A new study published in the Journal of Personality and Social Psychology found a way to keep people engaged in their goals even after the pride of triumph had worn off. Across six different experiments, Szu-Chi Huang and Jennifer Aaker from the Stanford Graduate School of Business studied over 1,600 people with a variety of aspirations, from restricting their calories to walking more steps to graduating from school. Many of the participants were U.S. college students and staff; others were businesspeople in Ghana.


After everyone completed their goals, the researchers divided them into three groups. One group was asked to reflect on their experience as a journey, a second group thought about their goal as reaching a destination, and a third didn’t hear these metaphors at all. All the participants then journaled about their goal or talked about it with an interviewer.


Ultimately, the researchers found that thinking about goals as a journey can help us maintain good habits even after we’ve reached our target. The journey groups were more likely to take immediate actions to stay on track, like signing up for an exercise program or doing reading that would further their education. When the researchers checked in with them days or months later, they had stuck with their habits better than the other two groups. Additional analyses found that the journey metaphor gave people a greater sense of personal growth, a feeling of changing and learning over the course of the experience.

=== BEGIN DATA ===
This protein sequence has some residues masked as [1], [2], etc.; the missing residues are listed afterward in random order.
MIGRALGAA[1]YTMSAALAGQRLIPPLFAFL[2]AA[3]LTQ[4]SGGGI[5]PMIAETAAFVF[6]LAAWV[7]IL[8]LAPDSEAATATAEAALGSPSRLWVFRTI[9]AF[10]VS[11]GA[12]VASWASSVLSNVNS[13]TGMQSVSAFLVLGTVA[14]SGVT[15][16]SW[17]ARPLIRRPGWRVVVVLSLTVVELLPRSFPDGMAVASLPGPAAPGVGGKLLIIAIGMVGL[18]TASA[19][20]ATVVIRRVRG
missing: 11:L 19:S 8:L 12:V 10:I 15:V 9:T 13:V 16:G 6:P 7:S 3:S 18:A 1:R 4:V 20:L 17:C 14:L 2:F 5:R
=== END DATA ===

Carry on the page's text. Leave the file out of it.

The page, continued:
When, not if, your new habit falters.  Violations of self-prescribed goals or habits often lead to abandonment.  If you miss one or two gym dates, order that triple espresso rather than the decaf or exceed your two drink per day limit, then research and clinical experience shows that you are at-risk to giving the whole thing up.  Why?  Often it’s due to anger; you’re annoyed at yourself and throwing the baby out with the bath water seems like a way of restoring inner peace. That’s why self-compassion in the face of lapses or mistakes is crucial.  Anticipate that you will falter, treat yourself gently and slowly start again.



Reducing Environmental Distracting Triggers. The famous consumer behaviour psychologist, Fogg who writes on persuasion technology preaches that emitting a behaviour was a function of three things: Motivation, Ability and Trigger.  We talked before about the importance of linking new habits to external triggers, but Fogg cautions us about how of modern world is filled with electronic triggers that maintain behaviours that we might want to change. He advises all of us to turn-off all noises of push notifications since these serve as distractions to ongoing work.  There is new evidence that mere visual presence of a smart phone, even a silent one, reduces working memory since effort is required “not to check.”


There are many business applications of this principle:  For example, pharmacy errors in the dispensing of meds by nurses in hospital were significantly reduced in those hospitals where the dispensing nurses wore a special orange coloured vest meaning “do not disturb.”  This is similar to the “sterile cockpit zone” developed in aviation to eliminate non-essential communication in the cockpit below 10,000 feet.


Conclusion: Start those new habits but maybe with less ambitious targets that are timely and specific. Link your new habits to existing routines and examine triggers that initiate interfering habits. Be gentle with yourself and see habit development as a long-term journey. Go luck with your own habit formation journey.